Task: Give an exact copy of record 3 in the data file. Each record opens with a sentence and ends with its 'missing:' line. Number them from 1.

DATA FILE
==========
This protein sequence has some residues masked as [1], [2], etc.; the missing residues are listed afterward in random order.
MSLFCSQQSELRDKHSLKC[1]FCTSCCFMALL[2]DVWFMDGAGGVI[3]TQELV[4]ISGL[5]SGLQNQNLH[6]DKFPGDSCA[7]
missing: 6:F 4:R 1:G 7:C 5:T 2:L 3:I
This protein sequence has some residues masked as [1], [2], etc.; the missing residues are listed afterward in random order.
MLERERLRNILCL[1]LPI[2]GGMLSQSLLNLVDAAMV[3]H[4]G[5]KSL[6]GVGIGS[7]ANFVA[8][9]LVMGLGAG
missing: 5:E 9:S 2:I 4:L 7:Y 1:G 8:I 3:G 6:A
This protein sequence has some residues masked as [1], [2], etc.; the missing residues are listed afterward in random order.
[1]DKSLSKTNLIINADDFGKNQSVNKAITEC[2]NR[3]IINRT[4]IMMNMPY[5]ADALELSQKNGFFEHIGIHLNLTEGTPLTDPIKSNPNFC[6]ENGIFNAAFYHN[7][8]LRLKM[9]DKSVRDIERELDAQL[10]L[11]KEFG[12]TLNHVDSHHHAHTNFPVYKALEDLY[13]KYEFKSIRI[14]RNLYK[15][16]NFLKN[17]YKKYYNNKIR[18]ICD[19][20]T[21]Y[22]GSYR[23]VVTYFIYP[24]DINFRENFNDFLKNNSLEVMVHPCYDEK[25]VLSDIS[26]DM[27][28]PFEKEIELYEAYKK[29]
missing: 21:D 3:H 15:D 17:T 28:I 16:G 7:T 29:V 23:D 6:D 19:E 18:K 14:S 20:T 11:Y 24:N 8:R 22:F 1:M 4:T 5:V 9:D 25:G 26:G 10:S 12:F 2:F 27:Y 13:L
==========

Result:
This protein sequence has some residues masked as [1], [2], etc.; the missing residues are listed afterward in random order.
[1]DKSLSKTNLIINADDFGKNQSVNKAITEC[2]NR[3]IINRT[4]IMMNMPY[5]ADALELSQKNGFFEHIGIHLNLTEGTPLTDPIKSNPNFC[6]ENGIFNAAFYHN[7][8]LRLKM[9]DKSVRDIERELDAQL[10]L[11]KEFG[12]TLNHVDSHHHAHTNFPVYKALEDLY[13]KYEFKSIRI[14]RNLYK[15][16]NFLKN[17]YKKYYNNKIR[18]ICD[19][20]T[21]Y[22]GSYR[23]VVTYFIYP[24]DINFRENFNDFLKNNSLEVMVHPCYDEK[25]VLSDIS[26]DM[27][28]PFEKEIELYEAYKK[29]
missing: 21:D 3:H 15:D 17:T 28:I 16:G 7:T 29:V 23:D 6:D 19:E 18:K 14:S 20:T 11:Y 24:N 8:R 22:F 1:M 4:T 5:V 9:D 25:G 26:G 10:S 12:F 2:F 27:Y 13:L